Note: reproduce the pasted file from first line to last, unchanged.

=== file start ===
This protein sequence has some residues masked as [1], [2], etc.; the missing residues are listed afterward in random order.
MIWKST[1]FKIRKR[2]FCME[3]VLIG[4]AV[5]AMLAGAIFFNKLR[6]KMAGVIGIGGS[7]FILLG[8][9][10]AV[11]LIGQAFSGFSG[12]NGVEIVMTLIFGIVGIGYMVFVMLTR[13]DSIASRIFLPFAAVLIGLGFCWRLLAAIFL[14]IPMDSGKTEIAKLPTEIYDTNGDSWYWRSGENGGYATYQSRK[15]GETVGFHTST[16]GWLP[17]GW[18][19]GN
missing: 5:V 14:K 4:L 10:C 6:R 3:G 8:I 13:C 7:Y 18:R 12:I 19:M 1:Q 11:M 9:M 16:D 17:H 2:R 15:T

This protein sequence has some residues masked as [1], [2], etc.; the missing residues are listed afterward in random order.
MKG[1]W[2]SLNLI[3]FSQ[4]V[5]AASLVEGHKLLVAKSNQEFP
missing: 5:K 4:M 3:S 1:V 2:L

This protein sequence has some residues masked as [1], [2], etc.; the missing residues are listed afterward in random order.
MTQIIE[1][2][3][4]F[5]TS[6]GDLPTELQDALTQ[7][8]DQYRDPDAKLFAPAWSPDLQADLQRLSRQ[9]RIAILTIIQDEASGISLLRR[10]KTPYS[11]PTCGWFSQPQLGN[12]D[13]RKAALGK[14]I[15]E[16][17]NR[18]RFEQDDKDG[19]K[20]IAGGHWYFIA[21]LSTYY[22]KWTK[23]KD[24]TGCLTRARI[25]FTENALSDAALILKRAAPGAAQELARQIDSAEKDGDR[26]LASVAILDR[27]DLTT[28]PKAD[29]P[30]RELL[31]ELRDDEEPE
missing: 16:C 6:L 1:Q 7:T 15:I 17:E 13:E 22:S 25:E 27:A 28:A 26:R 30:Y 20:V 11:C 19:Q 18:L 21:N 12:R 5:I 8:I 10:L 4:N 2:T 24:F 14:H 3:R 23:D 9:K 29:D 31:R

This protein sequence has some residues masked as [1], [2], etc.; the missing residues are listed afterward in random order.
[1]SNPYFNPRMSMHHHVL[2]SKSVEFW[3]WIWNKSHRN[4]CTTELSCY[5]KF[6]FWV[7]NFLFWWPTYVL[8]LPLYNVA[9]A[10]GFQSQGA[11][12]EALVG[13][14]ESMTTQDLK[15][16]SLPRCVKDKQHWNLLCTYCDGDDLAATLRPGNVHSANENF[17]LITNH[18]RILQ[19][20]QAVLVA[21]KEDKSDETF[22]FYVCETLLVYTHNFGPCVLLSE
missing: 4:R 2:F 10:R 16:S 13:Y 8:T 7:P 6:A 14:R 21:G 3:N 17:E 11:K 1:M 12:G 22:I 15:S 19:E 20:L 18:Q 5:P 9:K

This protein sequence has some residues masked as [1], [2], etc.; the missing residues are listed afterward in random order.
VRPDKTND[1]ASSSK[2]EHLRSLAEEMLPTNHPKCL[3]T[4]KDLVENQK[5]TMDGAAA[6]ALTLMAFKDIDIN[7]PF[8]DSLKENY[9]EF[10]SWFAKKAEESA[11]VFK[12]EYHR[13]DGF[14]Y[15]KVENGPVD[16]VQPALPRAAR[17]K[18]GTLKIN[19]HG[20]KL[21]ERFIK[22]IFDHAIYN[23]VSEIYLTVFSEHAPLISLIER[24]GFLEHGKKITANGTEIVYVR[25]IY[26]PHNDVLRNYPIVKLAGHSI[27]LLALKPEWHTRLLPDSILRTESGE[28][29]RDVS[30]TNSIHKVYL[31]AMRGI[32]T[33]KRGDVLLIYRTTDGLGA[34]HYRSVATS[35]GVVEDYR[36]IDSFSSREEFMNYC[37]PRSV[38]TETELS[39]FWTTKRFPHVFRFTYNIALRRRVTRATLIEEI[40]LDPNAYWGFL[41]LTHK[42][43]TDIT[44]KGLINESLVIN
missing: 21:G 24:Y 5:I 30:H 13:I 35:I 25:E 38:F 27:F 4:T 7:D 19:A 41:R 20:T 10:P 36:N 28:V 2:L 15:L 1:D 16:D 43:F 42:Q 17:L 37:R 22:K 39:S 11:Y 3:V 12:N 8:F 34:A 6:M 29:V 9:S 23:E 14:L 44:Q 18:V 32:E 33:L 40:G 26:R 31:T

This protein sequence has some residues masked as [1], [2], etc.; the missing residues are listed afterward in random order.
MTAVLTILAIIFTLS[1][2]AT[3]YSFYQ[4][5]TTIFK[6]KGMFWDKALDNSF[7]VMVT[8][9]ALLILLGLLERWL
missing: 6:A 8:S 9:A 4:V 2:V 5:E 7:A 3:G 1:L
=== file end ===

This protein sequence has some residues masked as [1], [2], etc.; the missing residues are listed afterward in random order.
MIWKST[1]FKIRKR[2]FCME[3]VLIG[4]AV[5]AMLAGAIFFNKLR[6]KMAGVIGIGGS[7]FILLG[8][9][10]AV[11]LIGQAFSGFSG[12]NGVEIVMTLIFGIVGIGYMVFVMLTR[13]DSIASRIFLPFAAVLIGLGFCWRLLAAIFL[14]IPMDSGKTEIAKLPTEIYDTNGDSWYWRSGENGGYATYQSRK[15]GETVGFHTST[16]GWLP[17]GW[18][19]GN
missing: 5:V 14:K 4:L 10:C 6:R 3:G 8:I 13:C 7:Y 18:R 12:I 19:M 1:Q 11:M 9:M 16:D 17:H 2:R 15:T

This protein sequence has some residues masked as [1], [2], etc.; the missing residues are listed afterward in random order.
MKG[1]W[2]SLNLI[3]FSQ[4]V[5]AASLVEGHKLLVAKSNQEFP
missing: 5:K 4:M 3:S 1:V 2:L

This protein sequence has some residues masked as [1], [2], etc.; the missing residues are listed afterward in random order.
MTQIIE[1][2][3][4]F[5]TS[6]GDLPTELQDALTQ[7][8]DQYRDPDAKLFAPAWSPDLQADLQRLSRQ[9]RIAILTIIQDEASGISLLRR[10]KTPYS[11]PTCGWFSQPQLGN[12]D[13]RKAALGK[14]I[15]E[16][17]NR[18]RFEQDDKDG[19]K[20]IAGGHWYFIA[21]LSTYY[22]KWTK[23]KD[24]TGCLTRARI[25]FTENALSDAALILKRAAPGAAQELARQIDSAEKDGDR[26]LASVAILDR[27]DLTT[28]PKAD[29]P[30]RELL[31]ELRDDEEPE
missing: 16:C 6:L 1:Q 7:T 15:I 17:E 13:E 22:S 25:E 27:A 28:A 26:R 30:Y 20:V 11:C 19:Q 18:L 21:N 12:R 5:I 8:I 10:L 4:N 2:T 24:F 14:H 3:R 23:D 9:K 29:D 31:R

This protein sequence has some residues masked as [1], [2], etc.; the missing residues are listed afterward in random order.
[1]SNPYFNPRMSMHHHVL[2]SKSVEFW[3]WIWNKSHRN[4]CTTELSCY[5]KF[6]FWV[7]NFLFWWPTYVL[8]LPLYNVA[9]A[10]GFQSQGA[11][12]EALVG[13][14]ESMTTQDLK[15][16]SLPRCVKDKQHWNLLCTYCDGDDLAATLRPGNVHSANENF[17]LITNH[18]RILQ[19][20]QAVLVA[21]KEDKSDETF[22]FYVCETLLVYTHNFGPCVLLSE
missing: 4:R 2:F 10:R 16:S 13:Y 8:T 7:P 6:A 14:R 21:G 3:N 17:E 11:K 1:M 12:G 22:I 15:S 19:E 20:L 18:Q 5:P 9:K

This protein sequence has some residues masked as [1], [2], etc.; the missing residues are listed afterward in random order.
VRPDKTND[1]ASSSK[2]EHLRSLAEEMLPTNHPKCL[3]T[4]KDLVENQK[5]TMDGAAA[6]ALTLMAFKDIDIN[7]PF[8]DSLKENY[9]EF[10]SWFAKKAEESA[11]VFK[12]EYHR[13]DGF[14]Y[15]KVENGPVD[16]VQPALPRAAR[17]K[18]GTLKIN[19]HG[20]KL[21]ERFIK[22]IFDHAIYN[23]VSEIYLTVFSEHAPLISLIER[24]GFLEHGKKITANGTEIVYVR[25]IY[26]PHNDVLRNYPIVKLAGHSI[27]LLALKPEWHTRLLPDSILRTESGE[28][29]RDVS[30]TNSIHKVYL[31]AMRGI[32]T[33]KRGDVLLIYRTTDGLGA[34]HYRSVATS[35]GVVEDYR[36]IDSFSSREEFMNYC[37]PRSV[38]TETELS[39]FWTTKRFPHVFRFTYNIALRRRVTRATLIEEI[40]LDPNAYWGFL[41]LTHK[42][43]TDIT[44]KGLINESLVIN
missing: 21:G 24:Y 5:I 30:H 13:I 35:I 25:E 38:F 27:F 4:T 7:D 19:A 41:R 20:T 10:P 36:N 28:V 2:L 15:L 1:D 16:D 43:F 42:Q 17:L 37:R 22:K 39:S 11:Y 3:V 12:N 8:F 34:A 6:M 29:V 9:S 23:E 14:L 44:Q 18:V 32:E 33:L 40:G 26:R 31:T

This protein sequence has some residues masked as [1], [2], etc.; the missing residues are listed afterward in random order.
MTAVLTILAIIFTLS[1][2]AT[3]YSFYQ[4][5]TTIFK[6]KGMFWDKALDNSF[7]VMVT[8][9]ALLILLGLLERWL
missing: 6:A 8:S 9:A 4:V 2:V 5:E 7:A 3:G 1:L